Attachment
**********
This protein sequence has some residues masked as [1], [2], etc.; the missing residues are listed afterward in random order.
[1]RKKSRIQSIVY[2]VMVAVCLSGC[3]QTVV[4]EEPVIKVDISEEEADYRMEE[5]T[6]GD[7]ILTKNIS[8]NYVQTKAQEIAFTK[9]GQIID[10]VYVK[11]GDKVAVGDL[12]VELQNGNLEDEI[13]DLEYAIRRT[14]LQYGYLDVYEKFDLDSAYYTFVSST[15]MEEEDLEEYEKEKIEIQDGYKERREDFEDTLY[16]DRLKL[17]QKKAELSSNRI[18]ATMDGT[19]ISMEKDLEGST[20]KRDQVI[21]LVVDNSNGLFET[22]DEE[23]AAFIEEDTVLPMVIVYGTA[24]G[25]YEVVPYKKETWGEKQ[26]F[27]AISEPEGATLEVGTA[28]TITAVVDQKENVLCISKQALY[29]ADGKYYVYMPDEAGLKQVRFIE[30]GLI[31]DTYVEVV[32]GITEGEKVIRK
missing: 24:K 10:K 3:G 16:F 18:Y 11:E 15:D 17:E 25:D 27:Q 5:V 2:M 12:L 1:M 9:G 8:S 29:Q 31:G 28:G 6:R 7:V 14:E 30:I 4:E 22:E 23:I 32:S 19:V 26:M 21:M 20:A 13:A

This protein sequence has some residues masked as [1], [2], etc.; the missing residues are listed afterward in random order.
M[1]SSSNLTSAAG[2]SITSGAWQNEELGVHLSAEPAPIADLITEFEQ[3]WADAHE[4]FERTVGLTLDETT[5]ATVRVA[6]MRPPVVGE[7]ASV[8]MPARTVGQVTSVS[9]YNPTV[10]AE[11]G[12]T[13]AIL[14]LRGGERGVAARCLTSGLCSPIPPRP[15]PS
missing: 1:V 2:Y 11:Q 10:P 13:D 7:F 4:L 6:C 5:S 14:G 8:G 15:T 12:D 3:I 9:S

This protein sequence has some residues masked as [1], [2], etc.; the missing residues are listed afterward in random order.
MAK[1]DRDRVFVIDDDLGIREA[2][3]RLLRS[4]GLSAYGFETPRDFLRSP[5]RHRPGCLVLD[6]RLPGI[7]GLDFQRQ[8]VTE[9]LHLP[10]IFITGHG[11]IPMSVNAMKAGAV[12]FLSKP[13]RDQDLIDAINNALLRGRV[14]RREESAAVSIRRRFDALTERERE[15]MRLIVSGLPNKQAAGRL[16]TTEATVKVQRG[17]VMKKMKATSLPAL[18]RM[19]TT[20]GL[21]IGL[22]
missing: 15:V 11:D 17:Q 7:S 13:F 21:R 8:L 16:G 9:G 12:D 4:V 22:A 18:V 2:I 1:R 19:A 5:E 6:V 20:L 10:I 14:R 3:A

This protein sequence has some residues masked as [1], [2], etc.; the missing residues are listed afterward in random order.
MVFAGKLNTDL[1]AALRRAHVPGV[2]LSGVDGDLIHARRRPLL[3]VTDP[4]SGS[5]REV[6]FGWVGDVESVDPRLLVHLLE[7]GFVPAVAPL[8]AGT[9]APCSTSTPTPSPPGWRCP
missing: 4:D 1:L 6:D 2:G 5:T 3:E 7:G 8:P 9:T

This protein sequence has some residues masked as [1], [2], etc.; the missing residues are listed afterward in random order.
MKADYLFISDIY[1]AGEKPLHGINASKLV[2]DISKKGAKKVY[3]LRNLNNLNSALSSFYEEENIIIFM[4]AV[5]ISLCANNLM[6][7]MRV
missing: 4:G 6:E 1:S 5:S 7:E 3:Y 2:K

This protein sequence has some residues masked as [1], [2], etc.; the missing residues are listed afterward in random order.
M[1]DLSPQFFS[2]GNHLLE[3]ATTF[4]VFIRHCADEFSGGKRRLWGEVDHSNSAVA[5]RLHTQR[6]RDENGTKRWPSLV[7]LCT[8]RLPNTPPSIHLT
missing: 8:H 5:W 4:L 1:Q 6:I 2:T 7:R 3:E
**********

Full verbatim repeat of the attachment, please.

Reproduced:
This protein sequence has some residues masked as [1], [2], etc.; the missing residues are listed afterward in random order.
[1]RKKSRIQSIVY[2]VMVAVCLSGC[3]QTVV[4]EEPVIKVDISEEEADYRMEE[5]T[6]GD[7]ILTKNIS[8]NYVQTKAQEIAFTK[9]GQIID[10]VYVK[11]GDKVAVGDL[12]VELQNGNLEDEI[13]DLEYAIRRT[14]LQYGYLDVYEKFDLDSAYYTFVSST[15]MEEEDLEEYEKEKIEIQDGYKERREDFEDTLY[16]DRLKL[17]QKKAELSSNRI[18]ATMDGT[19]ISMEKDLEGST[20]KRDQVI[21]LVVDNSNGLFET[22]DEE[23]AAFIEEDTVLPMVIVYGTA[24]G[25]YEVVPYKKETWGEKQ[26]F[27]AISEPEGATLEVGTA[28]TITAVVDQKENVLCISKQALY[29]ADGKYYVYMPDEAGLKQVRFIE[30]GLI[31]DTYVEVV[32]GITEGEKVIRK
missing: 24:K 10:K 3:G 16:F 18:Y 11:E 15:D 17:E 25:D 27:Q 5:V 2:M 12:L 1:M 9:G 8:S 29:Q 31:G 28:G 6:R 7:V 14:E 30:I 4:E 22:E 23:I 32:S 19:V 26:M 21:M 20:A 13:A

This protein sequence has some residues masked as [1], [2], etc.; the missing residues are listed afterward in random order.
M[1]SSSNLTSAAG[2]SITSGAWQNEELGVHLSAEPAPIADLITEFEQ[3]WADAHE[4]FERTVGLTLDETT[5]ATVRVA[6]MRPPVVGE[7]ASV[8]MPARTVGQVTSVS[9]YNPTV[10]AE[11]G[12]T[13]AIL[14]LRGGERGVAARCLTSGLCSPIPPRP[15]PS
missing: 1:V 2:Y 11:Q 10:P 13:D 7:F 4:L 6:C 5:S 14:G 8:G 15:T 12:D 3:I 9:S

This protein sequence has some residues masked as [1], [2], etc.; the missing residues are listed afterward in random order.
MAK[1]DRDRVFVIDDDLGIREA[2][3]RLLRS[4]GLSAYGFETPRDFLRSP[5]RHRPGCLVLD[6]RLPGI[7]GLDFQRQ[8]VTE[9]LHLP[10]IFITGHG[11]IPMSVNAMKAGAV[12]FLSKP[13]RDQDLIDAINNALLRGRV[14]RREESAAVSIRRRFDALTERERE[15]MRLIVSGLPNKQAAGRL[16]TTEATVKVQRG[17]VMKKMKATSLPAL[18]RM[19]TT[20]GL[21]IGL[22]
missing: 15:V 11:D 17:Q 7:S 13:F 21:R 8:L 16:G 9:G 12:D 4:V 22:A 18:V 2:I 1:R 19:A 5:E 6:V 20:L 10:I 14:R 3:A

This protein sequence has some residues masked as [1], [2], etc.; the missing residues are listed afterward in random order.
MVFAGKLNTDL[1]AALRRAHVPGV[2]LSGVDGDLIHARRRPLL[3]VTDP[4]SGS[5]REV[6]FGWVGDVESVDPRLLVHLLE[7]GFVPAVAPL[8]AGT[9]APCSTSTPTPSPPGWRCP
missing: 4:D 1:L 6:D 2:G 5:T 3:E 7:G 8:P 9:T

This protein sequence has some residues masked as [1], [2], etc.; the missing residues are listed afterward in random order.
MKADYLFISDIY[1]AGEKPLHGINASKLV[2]DISKKGAKKVY[3]LRNLNNLNSALSSFYEEENIIIFM[4]AV[5]ISLCANNLM[6][7]MRV
missing: 4:G 6:E 1:S 5:S 7:E 3:Y 2:K

This protein sequence has some residues masked as [1], [2], etc.; the missing residues are listed afterward in random order.
M[1]DLSPQFFS[2]GNHLLE[3]ATTF[4]VFIRHCADEFSGGKRRLWGEVDHSNSAVA[5]RLHTQR[6]RDENGTKRWPSLV[7]LCT[8]RLPNTPPSIHLT
missing: 8:H 5:W 4:L 1:Q 6:I 2:T 7:R 3:E